Ethiopia’s Nobel Peace Prize-winning prime minister on Wednesday ordered the military to confront the country’s Tigray regional government after he accused it of a deadly attack on a military base, declaring “the last red line has been crossed” after months of alleged provocations.
Prime Minister Abiy Ahmed’s move against the well-armed Tigray People’s Liberation Front raised concerns that one of Africa’s most populous and powerful countries could plunge into civil war. That would send a shock wave through one of the world’s most turbulent regions, the Horn of Africa. Ethiopia’s neighbors include Somalia and Sudan, and the prospect of spreading instability sent a chill down observers’ spines.
Signaling the gravity of the threat, the United States in the midst of its election drama issued a statement urging “an immediate de-escalation.”
Abiy in a televised address announced “several martyrs” in the overnight attack in Mekele, the northern Tigray region’s capital, and Dansha town. He said “the end is near” for the regional force, based in Ethiopia’s most sensitive region, neighboring Eritrea. The two countries made peace in 2018 after a long border war.
Fighting continued Wednesday afternoon, and the TPLF claimed it had captured and killed Ethiopian army officers, a government statement said hours later.
The TPLF dominated Ethiopia’s governing coalition before Abiy took office in 2018 and announced sweeping political reforms that won him the Nobel last year. Those reforms, however, opened space for ethnic and other grievances. The TPLF, feeling marginalized by the shifts in power, left the coalition last year. Its strong military force has been reinforced in recent months, but analysts said it’s little match for the federal government.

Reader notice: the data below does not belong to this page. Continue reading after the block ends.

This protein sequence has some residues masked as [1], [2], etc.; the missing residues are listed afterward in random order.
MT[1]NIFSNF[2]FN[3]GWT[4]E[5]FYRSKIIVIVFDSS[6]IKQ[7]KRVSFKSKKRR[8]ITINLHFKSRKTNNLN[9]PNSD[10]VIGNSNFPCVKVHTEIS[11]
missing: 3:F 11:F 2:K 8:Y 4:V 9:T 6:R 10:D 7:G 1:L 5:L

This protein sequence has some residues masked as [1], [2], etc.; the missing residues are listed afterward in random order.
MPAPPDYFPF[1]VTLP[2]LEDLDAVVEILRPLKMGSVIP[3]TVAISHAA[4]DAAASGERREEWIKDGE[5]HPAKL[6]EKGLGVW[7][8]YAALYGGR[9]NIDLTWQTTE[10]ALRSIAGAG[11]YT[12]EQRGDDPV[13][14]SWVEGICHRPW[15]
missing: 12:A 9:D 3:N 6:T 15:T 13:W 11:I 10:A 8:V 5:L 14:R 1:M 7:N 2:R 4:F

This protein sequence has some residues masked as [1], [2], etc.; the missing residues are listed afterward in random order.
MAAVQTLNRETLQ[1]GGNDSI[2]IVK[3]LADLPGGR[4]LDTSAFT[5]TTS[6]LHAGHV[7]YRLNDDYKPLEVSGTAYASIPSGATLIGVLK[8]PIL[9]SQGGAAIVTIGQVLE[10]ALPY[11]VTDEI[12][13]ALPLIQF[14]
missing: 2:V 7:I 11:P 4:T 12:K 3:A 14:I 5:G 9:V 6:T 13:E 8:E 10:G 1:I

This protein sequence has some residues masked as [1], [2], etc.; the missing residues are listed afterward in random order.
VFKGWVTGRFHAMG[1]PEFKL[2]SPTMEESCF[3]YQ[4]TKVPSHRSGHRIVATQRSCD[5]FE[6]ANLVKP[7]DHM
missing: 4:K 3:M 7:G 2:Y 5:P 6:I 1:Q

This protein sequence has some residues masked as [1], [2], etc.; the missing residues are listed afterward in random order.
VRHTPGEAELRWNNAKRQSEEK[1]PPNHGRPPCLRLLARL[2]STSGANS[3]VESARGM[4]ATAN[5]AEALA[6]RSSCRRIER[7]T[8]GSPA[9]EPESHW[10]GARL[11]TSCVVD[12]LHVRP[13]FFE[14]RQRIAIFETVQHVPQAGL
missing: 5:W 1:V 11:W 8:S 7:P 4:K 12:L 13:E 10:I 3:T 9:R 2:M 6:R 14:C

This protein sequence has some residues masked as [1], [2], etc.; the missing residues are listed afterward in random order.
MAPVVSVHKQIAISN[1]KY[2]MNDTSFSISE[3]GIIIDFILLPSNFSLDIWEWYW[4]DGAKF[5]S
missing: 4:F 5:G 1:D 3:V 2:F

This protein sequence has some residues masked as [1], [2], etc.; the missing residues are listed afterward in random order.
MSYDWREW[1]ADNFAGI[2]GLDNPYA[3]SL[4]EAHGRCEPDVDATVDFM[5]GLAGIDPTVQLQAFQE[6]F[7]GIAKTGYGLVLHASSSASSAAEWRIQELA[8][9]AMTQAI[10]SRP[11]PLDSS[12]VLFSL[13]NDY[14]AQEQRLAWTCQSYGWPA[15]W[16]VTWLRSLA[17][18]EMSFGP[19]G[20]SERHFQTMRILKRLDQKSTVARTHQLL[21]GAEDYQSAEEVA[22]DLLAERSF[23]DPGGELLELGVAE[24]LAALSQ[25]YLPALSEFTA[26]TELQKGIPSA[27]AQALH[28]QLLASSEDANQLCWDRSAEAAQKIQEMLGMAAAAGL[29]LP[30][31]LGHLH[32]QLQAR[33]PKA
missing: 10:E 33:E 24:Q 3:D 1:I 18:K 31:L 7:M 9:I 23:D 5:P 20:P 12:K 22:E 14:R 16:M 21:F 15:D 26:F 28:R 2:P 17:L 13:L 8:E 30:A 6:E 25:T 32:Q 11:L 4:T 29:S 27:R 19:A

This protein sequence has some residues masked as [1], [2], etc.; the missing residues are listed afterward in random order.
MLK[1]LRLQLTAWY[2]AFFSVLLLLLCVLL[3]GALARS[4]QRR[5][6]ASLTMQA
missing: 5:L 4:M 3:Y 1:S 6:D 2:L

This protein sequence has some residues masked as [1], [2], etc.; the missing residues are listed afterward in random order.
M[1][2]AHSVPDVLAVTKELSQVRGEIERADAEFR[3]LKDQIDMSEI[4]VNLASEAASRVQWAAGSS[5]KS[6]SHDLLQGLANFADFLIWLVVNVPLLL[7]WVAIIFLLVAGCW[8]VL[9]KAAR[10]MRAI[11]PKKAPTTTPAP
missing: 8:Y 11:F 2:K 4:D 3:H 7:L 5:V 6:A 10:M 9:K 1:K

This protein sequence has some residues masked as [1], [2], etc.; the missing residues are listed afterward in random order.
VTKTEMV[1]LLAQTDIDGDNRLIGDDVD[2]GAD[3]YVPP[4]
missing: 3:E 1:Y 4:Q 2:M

Ethiopia declared a six-month state of emergency in Tigray on Wednesday, saying “illegal and violent activities” are “threatening the country’s sovereignty.”
A statement on Tigray TV accused the federal government of deploying troops to “cow the people of Tigray into submission by force,” and said the Tigray government was acting “to avert more destructive measures.” It banned movement by Ethiopia’s military there and warned of “proportional measures” for damage to people or property.
Tigray leader Debretsion Gebremichael on Monday warned a bloody conflict could erupt, accusing Ethiopian and Eritrean leaders of making “all necessary preparations to start war against Tigray.” There was no immediate Eritrea comment.
Internet and phone lines were cut in Tigray, provoking distress among people who could not reach loved ones. Tigray TV reported that airspace had been closed over the region, and asserted that the Ethiopian military’s northern command had defected to the Tigray government. The prime minister’s office told The Associated Press the defection report was “not true.”